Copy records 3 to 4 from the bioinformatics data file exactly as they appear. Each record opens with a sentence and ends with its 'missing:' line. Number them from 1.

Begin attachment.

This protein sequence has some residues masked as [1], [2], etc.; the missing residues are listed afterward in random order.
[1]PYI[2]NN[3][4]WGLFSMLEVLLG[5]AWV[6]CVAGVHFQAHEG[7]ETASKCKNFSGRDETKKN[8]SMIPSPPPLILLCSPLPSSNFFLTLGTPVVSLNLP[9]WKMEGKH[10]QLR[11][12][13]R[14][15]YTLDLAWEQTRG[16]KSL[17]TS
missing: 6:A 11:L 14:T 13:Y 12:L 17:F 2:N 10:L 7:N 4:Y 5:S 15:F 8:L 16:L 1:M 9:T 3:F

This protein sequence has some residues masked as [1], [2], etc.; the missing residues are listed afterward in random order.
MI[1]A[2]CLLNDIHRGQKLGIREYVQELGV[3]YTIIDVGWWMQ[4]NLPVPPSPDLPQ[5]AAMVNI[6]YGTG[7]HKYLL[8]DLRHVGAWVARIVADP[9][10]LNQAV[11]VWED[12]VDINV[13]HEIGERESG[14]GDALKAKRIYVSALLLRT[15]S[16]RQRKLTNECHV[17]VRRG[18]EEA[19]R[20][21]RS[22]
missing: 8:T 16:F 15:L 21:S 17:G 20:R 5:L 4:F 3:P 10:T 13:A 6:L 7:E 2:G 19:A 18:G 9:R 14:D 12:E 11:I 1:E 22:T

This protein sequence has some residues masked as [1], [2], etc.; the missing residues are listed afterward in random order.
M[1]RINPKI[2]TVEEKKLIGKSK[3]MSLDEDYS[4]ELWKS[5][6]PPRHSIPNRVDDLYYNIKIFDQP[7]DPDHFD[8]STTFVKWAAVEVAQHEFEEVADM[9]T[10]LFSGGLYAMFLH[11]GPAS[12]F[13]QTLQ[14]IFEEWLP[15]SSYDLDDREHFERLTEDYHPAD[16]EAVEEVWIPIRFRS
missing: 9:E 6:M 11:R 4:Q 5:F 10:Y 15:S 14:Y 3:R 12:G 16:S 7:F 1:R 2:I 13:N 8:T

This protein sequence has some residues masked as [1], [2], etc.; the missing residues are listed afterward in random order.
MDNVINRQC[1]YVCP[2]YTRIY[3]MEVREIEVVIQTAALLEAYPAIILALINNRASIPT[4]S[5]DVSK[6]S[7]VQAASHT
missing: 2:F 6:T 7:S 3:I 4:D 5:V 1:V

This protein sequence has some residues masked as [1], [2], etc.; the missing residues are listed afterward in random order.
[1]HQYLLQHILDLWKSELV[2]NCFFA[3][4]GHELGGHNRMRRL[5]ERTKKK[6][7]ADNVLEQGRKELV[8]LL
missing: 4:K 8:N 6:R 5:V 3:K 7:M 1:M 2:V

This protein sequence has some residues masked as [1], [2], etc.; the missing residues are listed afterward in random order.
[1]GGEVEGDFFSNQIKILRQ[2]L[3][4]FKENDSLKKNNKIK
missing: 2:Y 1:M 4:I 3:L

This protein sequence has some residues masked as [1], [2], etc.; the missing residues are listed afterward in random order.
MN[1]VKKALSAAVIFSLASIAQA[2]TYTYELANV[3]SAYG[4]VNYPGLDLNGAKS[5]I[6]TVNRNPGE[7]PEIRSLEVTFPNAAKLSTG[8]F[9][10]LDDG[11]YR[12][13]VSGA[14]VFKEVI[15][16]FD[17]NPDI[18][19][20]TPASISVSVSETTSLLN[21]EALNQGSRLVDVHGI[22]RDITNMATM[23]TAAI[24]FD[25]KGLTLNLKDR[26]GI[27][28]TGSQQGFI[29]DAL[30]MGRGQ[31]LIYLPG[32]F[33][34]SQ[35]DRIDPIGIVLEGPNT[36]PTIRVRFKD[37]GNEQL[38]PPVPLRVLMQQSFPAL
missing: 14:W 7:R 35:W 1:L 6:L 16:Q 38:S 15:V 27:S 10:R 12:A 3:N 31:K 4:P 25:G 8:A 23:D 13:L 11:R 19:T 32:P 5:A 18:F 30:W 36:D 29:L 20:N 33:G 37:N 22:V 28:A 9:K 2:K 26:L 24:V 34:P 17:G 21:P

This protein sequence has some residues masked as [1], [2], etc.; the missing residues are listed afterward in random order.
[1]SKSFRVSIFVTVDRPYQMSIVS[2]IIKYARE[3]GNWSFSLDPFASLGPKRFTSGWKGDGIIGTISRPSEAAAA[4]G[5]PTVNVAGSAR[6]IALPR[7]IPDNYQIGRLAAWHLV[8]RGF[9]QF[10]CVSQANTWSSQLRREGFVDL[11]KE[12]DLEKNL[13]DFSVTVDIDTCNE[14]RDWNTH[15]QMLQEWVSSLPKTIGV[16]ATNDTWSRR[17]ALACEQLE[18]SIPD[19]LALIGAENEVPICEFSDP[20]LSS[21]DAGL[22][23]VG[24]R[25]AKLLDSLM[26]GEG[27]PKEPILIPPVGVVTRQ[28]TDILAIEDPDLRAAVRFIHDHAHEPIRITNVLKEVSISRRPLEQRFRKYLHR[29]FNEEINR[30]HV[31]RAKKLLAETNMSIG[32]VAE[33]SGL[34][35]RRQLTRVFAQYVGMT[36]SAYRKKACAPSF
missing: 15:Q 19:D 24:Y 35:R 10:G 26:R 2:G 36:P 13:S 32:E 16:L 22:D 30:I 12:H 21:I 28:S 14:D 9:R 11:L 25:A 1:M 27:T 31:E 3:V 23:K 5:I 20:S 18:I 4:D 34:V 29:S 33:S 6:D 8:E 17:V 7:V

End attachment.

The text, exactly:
This protein sequence has some residues masked as [1], [2], etc.; the missing residues are listed afterward in random order.
M[1]RINPKI[2]TVEEKKLIGKSK[3]MSLDEDYS[4]ELWKS[5][6]PPRHSIPNRVDDLYYNIKIFDQP[7]DPDHFD[8]STTFVKWAAVEVAQHEFEEVADM[9]T[10]LFSGGLYAMFLH[11]GPAS[12]F[13]QTLQ[14]IFEEWLP[15]SSYDLDDREHFERLTEDYHPAD[16]EAVEEVWIPIRFRS
missing: 9:E 6:M 11:R 4:Q 5:F 10:Y 15:S 14:Y 3:R 12:G 16:S 7:F 1:R 2:I 13:N 8:T

This protein sequence has some residues masked as [1], [2], etc.; the missing residues are listed afterward in random order.
MDNVINRQC[1]YVCP[2]YTRIY[3]MEVREIEVVIQTAALLEAYPAIILALINNRASIPT[4]S[5]DVSK[6]S[7]VQAASHT
missing: 2:F 6:T 7:S 3:I 4:D 5:V 1:V